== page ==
cover a man of his leprosy? Wherefore con• sider now, I pray you, and see, how he “ seeketh a quarrel against me.” Had his anger been levelled only against the arrogant stile of the letter, which required from him a thing which was in the hands of God alone,—there being none but he who killeth and maketh alive, that could stop the ravages of an incurable disease, Joram would have had just cause for his indignation. But it is more probable that he rent his clothies out of vexation at seeing himself, as he thought, threatened with the arms of the Syrians. For he saw the valiant Naaman at his

court,

VOL. I.

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court, whose courage had before routed the Israelitish army, and he concludes, by the stile of the letter he brought with him, that he was reduced to this hard alternative, either that he must cure him of his leprosy, which he knew himself unable to do, or be exposed to the fury of Benhadad : he says, therefore, " Consider, I

pray you, and see, how he seeketh a quarrel " against me."

Had he indeed had any comniunication or intercourse with Elisha, he might soon have been eased of the anxiety, into which this letter had thrown him, and have known, that it was not from himself, but from the prophet of God, that the cure of Naaman was expected. But religion was no part of Jehoram's concern, and, there: fore, he paid little regard to the prophets of the Lord. He had forgot, or did not care to remember, the miracles he had seen wrought by Elisha; or, perhaps, was loth to see any farther demonstration of his power with God, and, therefore, never thought of sending to him upon

this distressing emergency.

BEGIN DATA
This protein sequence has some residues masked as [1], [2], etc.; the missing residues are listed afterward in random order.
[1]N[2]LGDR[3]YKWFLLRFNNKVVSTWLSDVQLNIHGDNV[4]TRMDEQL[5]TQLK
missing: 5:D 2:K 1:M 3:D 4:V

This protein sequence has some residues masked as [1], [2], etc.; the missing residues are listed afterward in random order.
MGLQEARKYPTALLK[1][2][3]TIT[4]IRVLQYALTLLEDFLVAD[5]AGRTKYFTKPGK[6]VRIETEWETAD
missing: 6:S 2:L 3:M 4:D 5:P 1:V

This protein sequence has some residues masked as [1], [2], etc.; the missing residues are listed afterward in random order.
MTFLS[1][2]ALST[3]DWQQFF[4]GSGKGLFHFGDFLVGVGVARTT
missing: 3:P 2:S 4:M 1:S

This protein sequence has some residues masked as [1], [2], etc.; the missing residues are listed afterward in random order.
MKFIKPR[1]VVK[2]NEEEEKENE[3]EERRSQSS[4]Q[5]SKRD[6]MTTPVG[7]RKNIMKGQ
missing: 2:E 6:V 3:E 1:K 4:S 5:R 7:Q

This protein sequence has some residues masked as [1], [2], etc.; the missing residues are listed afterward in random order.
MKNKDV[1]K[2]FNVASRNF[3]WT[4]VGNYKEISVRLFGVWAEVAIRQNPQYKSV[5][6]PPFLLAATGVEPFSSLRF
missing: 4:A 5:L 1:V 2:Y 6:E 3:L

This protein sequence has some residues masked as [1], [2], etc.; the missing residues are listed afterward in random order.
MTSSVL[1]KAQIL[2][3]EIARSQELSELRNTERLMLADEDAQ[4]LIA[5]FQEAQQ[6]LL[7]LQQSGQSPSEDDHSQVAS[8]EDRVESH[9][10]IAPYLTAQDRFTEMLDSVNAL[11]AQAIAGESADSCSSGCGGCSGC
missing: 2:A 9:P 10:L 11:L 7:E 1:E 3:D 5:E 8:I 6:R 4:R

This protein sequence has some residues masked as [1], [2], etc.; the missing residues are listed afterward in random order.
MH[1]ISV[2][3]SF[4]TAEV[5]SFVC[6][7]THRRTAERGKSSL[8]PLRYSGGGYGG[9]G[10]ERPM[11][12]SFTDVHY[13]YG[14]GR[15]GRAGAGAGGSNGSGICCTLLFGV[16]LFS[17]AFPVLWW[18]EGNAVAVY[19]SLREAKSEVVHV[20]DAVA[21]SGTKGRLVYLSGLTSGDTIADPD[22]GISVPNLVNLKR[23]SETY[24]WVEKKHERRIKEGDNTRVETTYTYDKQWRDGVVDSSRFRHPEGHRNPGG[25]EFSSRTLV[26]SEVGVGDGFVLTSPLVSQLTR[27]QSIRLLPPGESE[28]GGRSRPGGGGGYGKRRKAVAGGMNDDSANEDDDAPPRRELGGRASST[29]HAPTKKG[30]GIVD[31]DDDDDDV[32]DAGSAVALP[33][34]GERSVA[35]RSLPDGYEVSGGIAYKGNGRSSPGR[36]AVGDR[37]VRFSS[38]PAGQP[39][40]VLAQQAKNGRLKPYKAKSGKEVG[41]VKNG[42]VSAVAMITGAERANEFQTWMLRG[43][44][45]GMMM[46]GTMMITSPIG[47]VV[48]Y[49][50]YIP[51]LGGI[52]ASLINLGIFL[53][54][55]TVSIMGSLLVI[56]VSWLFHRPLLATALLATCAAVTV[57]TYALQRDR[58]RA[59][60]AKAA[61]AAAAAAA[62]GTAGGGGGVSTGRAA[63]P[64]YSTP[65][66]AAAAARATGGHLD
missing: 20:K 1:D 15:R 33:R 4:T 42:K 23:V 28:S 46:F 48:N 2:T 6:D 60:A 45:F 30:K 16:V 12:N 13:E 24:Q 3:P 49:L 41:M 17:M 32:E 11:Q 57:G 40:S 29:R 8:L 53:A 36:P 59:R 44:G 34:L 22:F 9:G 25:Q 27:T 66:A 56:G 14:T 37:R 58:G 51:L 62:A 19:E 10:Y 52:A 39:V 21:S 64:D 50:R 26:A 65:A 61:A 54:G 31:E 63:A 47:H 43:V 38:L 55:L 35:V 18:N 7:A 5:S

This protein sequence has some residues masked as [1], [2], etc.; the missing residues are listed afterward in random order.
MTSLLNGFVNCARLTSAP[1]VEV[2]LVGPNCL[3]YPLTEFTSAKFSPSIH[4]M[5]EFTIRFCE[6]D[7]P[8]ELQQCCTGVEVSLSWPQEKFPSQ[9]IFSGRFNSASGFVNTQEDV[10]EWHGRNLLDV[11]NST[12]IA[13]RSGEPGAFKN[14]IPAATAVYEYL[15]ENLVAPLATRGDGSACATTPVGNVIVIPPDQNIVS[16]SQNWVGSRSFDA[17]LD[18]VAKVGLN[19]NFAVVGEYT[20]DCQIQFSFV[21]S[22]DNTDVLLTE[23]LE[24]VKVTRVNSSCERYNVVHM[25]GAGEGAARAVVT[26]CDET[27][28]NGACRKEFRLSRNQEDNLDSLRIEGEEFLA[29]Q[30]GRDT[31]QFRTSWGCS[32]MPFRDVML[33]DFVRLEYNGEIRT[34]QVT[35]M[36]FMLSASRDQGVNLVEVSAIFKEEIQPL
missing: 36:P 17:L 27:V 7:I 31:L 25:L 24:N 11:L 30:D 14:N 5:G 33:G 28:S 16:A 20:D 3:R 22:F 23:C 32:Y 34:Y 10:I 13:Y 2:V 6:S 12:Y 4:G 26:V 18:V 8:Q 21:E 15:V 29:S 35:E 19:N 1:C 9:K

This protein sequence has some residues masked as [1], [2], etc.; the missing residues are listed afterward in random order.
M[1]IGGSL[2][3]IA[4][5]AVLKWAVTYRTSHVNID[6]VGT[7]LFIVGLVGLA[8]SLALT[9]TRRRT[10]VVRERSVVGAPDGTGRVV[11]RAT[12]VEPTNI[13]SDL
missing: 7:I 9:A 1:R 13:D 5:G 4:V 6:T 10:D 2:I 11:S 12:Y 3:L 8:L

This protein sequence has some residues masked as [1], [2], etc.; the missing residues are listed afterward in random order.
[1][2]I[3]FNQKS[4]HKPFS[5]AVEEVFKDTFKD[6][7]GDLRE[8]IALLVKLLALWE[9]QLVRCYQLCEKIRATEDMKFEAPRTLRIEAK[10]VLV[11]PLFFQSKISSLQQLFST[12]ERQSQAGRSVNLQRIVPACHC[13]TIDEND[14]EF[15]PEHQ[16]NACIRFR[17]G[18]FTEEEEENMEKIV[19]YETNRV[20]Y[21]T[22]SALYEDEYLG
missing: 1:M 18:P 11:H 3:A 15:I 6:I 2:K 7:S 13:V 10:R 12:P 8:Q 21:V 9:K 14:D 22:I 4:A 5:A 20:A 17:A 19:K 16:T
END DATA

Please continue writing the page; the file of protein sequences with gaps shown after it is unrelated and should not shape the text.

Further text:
And so will it ever happen to those, who, in their prosperity, despise God and his messengers. When they most stand in need of comfort and assistance, they will be most unable to find it :

8

“ They " They shall

cry,

but there shall be none to hear

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However, Naaman's arrival at court, the cause of his coming, and Joram's inquietude, soon reached the ears of the man of God in Samaria. Knowing, therefore, the power which was given him from on high, “he sent to the king, say“ ing, Wherefore hast thou rent thy clothes? « Let him come now to me, and he shall know " that there is a prophet in Israel.”

Probably those words carried with them a seçret reproach to the king and his false prophets. As if he had said, " 'Tis conscious guilt alone so that makes you tremble at the presence of “ this stranger. Ye know that ye have aban, “ doned the God of Israel, and therefore have

no right to claim his protection. But let this

Syrian come now to me, and I will shew him, so that God has not forsaken his people;—that “ the God whom I worship and ye have for

saken, is still mighty to save,--and that there " is yet a prophet in Israel, who can speak com: " fort, when all the false prophets of Baal aré

duinb and confounded.”

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Naaman, being informed of the prophet's discourse, and, no doubt, impatient to know the

Q 2

issue